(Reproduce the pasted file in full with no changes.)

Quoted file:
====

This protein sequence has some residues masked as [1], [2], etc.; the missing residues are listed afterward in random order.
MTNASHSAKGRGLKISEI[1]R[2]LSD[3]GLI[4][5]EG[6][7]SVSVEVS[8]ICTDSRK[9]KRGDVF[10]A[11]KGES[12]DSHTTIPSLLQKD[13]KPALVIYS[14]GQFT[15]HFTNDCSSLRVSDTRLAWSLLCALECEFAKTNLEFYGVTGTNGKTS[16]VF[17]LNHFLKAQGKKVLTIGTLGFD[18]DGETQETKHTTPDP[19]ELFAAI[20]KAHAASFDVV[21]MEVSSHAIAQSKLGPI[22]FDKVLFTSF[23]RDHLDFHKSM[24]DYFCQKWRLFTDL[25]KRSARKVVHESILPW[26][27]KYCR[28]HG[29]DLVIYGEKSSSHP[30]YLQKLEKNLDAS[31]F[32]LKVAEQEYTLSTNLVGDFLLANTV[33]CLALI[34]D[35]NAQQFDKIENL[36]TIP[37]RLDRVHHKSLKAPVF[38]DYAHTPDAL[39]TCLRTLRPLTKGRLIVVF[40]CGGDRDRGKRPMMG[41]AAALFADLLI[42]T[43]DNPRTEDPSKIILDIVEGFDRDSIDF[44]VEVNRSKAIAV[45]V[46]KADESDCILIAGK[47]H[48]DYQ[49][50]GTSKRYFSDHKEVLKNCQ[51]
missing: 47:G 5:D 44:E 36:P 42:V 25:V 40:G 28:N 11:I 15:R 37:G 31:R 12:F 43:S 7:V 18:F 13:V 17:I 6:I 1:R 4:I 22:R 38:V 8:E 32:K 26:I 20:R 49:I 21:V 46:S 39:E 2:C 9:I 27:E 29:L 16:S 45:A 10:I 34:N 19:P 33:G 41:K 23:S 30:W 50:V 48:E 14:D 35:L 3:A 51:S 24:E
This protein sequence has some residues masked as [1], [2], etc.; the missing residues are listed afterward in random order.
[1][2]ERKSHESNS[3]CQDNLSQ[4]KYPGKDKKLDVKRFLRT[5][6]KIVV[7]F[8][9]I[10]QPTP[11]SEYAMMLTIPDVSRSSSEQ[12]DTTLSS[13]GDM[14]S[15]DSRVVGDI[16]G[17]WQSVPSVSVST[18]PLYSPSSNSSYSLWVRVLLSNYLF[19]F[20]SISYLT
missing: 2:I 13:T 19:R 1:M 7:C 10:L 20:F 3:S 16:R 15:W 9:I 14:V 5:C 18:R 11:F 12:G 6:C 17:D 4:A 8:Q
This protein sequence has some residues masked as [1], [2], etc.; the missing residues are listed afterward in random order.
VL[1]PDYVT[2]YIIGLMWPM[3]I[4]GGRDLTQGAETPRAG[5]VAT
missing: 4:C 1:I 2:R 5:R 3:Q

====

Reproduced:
This protein sequence has some residues masked as [1], [2], etc.; the missing residues are listed afterward in random order.
MTNASHSAKGRGLKISEI[1]R[2]LSD[3]GLI[4][5]EG[6][7]SVSVEVS[8]ICTDSRK[9]KRGDVF[10]A[11]KGES[12]DSHTTIPSLLQKD[13]KPALVIYS[14]GQFT[15]HFTNDCSSLRVSDTRLAWSLLCALECEFAKTNLEFYGVTGTNGKTS[16]VF[17]LNHFLKAQGKKVLTIGTLGFD[18]DGETQETKHTTPDP[19]ELFAAI[20]KAHAASFDVV[21]MEVSSHAIAQSKLGPI[22]FDKVLFTSF[23]RDHLDFHKSM[24]DYFCQKWRLFTDL[25]KRSARKVVHESILPW[26][27]KYCR[28]HG[29]DLVIYGEKSSSHP[30]YLQKLEKNLDAS[31]F[32]LKVAEQEYTLSTNLVGDFLLANTV[33]CLALI[34]D[35]NAQQFDKIENL[36]TIP[37]RLDRVHHKSLKAPVF[38]DYAHTPDAL[39]TCLRTLRPLTKGRLIVVF[40]CGGDRDRGKRPMMG[41]AAALFADLLI[42]T[43]DNPRTEDPSKIILDIVEGFDRDSIDF[44]VEVNRSKAIAV[45]V[46]KADESDCILIAGK[47]H[48]DYQ[49][50]GTSKRYFSDHKEVLKNCQ[51]
missing: 47:G 5:D 44:E 36:P 42:V 25:V 40:G 28:N 11:I 15:R 37:G 31:R 12:F 43:S 7:V 18:F 13:V 17:I 6:I 1:R 4:I 22:R 38:V 8:E 32:K 26:I 20:R 49:I 21:V 46:S 39:E 2:C 9:I 27:E 29:L 16:S 45:A 10:I 34:N 19:P 33:G 41:K 23:S 30:W 50:V 48:E 14:D 35:L 3:A 51:S 24:E
This protein sequence has some residues masked as [1], [2], etc.; the missing residues are listed afterward in random order.
[1][2]ERKSHESNS[3]CQDNLSQ[4]KYPGKDKKLDVKRFLRT[5][6]KIVV[7]F[8][9]I[10]QPTP[11]SEYAMMLTIPDVSRSSSEQ[12]DTTLSS[13]GDM[14]S[15]DSRVVGDI[16]G[17]WQSVPSVSVST[18]PLYSPSSNSSYSLWVRVLLSNYLF[19]F[20]SISYLT
missing: 2:I 13:T 19:R 1:M 7:C 10:L 20:F 3:S 16:R 15:W 9:I 14:V 5:C 18:R 11:F 12:G 6:C 17:D 4:A 8:Q
This protein sequence has some residues masked as [1], [2], etc.; the missing residues are listed afterward in random order.
VL[1]PDYVT[2]YIIGLMWPM[3]I[4]GGRDLTQGAETPRAG[5]VAT
missing: 4:C 1:I 2:R 5:R 3:Q